Year : 2017  |  Volume : 8  |  Issue : 2  |  Page : 176-180

Isolation and antibiotic susceptibility pattern of Escherichia coli from urinary tract infections in a tertiary care hospital of North Eastern Karnataka

1 Department of Microbiology, Shri B.M Patil Medical College and research centre, BLDE University, Vijayapura, India
2 Department of Microbiology, Raichur Institute of Medical Sciences, Raichur, Karnataka, India
3 Department of Physiology, Little Flower Institute of Medical Sciences and Research, Angamaly, Kerala, India

Correspondence Address:
Sudheendra Ramesh Kulkarni
Department of Microbiology, BLDE's Shri B M Patil Medical College, Bijapur, Karnataka
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Source of Support: None, Conflict of Interest: None

DOI: 10.4103/0976-9668.210012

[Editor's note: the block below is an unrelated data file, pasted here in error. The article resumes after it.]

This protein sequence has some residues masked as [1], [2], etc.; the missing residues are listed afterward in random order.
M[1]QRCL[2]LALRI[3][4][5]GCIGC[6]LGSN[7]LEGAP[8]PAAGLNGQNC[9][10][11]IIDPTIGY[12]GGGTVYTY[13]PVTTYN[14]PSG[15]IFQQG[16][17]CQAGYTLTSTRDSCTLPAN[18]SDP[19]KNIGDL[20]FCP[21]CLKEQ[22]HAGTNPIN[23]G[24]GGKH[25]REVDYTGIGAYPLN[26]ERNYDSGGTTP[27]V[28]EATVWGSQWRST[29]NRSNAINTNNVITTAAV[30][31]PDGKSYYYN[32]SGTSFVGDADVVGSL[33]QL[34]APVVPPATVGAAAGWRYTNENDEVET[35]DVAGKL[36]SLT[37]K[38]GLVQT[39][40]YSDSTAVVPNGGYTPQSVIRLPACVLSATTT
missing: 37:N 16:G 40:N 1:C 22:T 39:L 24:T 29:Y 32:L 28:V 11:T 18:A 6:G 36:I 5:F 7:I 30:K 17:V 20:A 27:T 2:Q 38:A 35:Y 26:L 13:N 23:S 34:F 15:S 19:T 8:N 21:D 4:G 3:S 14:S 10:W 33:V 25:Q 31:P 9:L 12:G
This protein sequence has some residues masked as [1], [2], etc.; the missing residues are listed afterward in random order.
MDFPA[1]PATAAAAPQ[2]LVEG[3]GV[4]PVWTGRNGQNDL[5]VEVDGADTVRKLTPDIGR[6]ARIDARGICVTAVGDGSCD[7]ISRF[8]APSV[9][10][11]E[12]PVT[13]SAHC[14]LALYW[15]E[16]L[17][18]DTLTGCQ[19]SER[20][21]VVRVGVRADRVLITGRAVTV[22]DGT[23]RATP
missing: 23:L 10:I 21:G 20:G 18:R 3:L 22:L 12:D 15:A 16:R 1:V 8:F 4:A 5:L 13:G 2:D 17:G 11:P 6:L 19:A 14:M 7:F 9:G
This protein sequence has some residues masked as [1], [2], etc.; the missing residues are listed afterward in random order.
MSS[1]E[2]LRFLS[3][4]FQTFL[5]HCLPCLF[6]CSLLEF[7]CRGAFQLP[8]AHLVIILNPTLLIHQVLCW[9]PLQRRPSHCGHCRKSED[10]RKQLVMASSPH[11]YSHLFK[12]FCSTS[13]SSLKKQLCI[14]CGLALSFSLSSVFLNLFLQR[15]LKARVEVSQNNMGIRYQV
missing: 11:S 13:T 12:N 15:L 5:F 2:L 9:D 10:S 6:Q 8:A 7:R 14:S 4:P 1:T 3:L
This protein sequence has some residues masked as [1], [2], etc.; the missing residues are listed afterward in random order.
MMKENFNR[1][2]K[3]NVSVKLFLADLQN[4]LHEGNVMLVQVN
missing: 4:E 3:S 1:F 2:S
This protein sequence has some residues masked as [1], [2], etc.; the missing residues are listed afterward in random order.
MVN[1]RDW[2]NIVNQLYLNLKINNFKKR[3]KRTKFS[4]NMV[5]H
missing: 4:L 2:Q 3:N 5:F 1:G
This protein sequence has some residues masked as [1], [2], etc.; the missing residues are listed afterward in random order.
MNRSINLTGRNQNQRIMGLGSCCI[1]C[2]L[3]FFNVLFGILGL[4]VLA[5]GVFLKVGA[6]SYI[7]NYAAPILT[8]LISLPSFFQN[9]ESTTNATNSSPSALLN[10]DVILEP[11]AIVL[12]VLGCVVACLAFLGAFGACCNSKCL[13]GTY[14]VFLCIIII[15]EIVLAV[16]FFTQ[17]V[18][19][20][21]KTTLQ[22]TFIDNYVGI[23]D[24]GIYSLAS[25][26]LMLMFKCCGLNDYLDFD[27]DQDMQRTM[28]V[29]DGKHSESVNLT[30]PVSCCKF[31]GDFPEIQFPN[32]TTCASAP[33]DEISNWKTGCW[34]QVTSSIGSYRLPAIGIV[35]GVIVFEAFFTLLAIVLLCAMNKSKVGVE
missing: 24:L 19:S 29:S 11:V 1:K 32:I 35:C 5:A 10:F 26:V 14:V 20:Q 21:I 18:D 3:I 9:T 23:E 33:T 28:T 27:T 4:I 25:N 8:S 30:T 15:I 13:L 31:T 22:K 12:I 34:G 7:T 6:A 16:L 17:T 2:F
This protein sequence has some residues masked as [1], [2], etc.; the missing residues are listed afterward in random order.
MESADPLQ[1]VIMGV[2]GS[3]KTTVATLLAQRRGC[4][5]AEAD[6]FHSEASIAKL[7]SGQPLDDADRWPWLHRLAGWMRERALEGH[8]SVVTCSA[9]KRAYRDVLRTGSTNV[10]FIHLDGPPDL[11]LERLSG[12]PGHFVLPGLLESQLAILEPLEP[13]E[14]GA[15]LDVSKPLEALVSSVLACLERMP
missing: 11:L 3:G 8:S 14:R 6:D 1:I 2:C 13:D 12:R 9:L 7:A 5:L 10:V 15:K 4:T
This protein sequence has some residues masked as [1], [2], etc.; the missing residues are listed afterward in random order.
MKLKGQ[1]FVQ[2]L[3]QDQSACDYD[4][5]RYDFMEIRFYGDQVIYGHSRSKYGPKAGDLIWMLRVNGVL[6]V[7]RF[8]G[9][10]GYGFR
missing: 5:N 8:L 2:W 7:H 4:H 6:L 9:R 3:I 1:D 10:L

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Introduction: Clinical management of the urinary tract infections (UTI) is influenced by the antimicrobial vulnerability patterns. Objective: The study aimed to analyse the resistance pattern of the Escherichia coli (E. coli) causing UTI in patients over a period of 4 years from 2012 to 2015. Materials and Methods: 1000 samples from patients suspected of having urinary tract infections were collected and processed for culture and antimicrobial drug susceptibility as per the routine microbiological techniques. Results: Of the total 1000 samples, 395 cases were culture-positive for E. coli. These isolates were tested for antibiotic susceptibility by disk diffusion method. Of the total 395 E. coli isolates, 170 (43%) were multi drug resistant (MDR). The isolates showed high level of resistance to Ampicillin (82.53%), Cefuroxime (72.41%), Amoxycillin-clavulinic acid (71.90%), Ceftriaxone (66.58%), Ciprofloxacin (65.82%) and Cefepime (57.47%). The isolates were sensitive to Imipenem (96.71%), Nitrfurantion (92.41%), Amikacin (90.89%), Chloramphenicol (85.82%), Piperacillin-tazobactum (80.76%), Gentamicin (59.24%), Azetreonam (54.43%) and Norfloxacin (53.67%). Conclusion: We conclude that a significant number of the urinary tract infections in our study subjects were caused by multiple drug resistant E. coli. The sensitivity pattern showed a continued decline from 2012 to 2015, with Imipenem being currently the most effective antibiotic.

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